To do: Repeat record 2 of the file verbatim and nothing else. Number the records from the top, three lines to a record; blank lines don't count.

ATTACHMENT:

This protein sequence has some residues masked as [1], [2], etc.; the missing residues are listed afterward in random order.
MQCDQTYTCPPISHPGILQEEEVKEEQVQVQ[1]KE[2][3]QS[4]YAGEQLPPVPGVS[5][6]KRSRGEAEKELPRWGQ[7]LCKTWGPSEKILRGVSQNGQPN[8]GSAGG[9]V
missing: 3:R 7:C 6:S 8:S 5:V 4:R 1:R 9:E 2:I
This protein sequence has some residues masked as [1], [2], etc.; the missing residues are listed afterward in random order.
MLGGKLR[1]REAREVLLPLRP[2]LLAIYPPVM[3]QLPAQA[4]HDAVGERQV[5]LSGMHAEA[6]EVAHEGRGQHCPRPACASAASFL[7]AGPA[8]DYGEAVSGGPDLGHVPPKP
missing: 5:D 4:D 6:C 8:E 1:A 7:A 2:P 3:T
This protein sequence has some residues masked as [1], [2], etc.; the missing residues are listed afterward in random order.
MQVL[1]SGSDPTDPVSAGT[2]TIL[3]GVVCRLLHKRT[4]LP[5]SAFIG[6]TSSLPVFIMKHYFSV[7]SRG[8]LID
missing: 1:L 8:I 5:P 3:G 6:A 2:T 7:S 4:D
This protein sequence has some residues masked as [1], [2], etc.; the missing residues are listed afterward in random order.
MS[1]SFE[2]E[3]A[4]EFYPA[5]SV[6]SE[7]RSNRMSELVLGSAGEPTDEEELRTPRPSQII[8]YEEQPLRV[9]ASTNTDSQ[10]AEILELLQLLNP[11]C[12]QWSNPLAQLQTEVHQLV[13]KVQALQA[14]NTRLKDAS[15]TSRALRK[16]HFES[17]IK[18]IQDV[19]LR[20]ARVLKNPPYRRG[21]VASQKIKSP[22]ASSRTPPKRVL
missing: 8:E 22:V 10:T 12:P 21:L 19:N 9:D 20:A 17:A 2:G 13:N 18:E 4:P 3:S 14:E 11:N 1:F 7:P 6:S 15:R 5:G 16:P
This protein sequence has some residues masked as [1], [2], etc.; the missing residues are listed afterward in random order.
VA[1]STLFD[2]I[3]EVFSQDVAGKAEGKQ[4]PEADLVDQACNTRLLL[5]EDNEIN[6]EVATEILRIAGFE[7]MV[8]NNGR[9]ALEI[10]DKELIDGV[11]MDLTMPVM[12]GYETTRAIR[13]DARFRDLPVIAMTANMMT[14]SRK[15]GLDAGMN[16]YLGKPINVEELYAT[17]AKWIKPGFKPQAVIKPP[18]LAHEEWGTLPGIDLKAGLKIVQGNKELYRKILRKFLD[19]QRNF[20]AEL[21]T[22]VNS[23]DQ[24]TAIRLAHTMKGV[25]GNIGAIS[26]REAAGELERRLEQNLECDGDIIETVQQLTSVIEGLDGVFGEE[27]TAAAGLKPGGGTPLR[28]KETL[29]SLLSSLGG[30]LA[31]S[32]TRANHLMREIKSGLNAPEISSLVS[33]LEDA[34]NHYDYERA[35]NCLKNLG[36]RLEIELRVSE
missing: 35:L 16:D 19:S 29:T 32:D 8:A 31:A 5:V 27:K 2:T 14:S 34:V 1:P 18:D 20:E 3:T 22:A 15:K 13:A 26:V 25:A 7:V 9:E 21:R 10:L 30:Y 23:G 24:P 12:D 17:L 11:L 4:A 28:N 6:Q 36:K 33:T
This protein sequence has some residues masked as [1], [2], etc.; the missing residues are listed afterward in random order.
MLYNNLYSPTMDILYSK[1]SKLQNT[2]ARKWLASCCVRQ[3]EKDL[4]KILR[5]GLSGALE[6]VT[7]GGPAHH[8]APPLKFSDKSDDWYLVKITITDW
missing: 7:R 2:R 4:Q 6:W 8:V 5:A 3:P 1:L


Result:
This protein sequence has some residues masked as [1], [2], etc.; the missing residues are listed afterward in random order.
MLGGKLR[1]REAREVLLPLRP[2]LLAIYPPVM[3]QLPAQA[4]HDAVGERQV[5]LSGMHAEA[6]EVAHEGRGQHCPRPACASAASFL[7]AGPA[8]DYGEAVSGGPDLGHVPPKP
missing: 5:D 4:D 6:C 8:E 1:A 7:A 2:P 3:T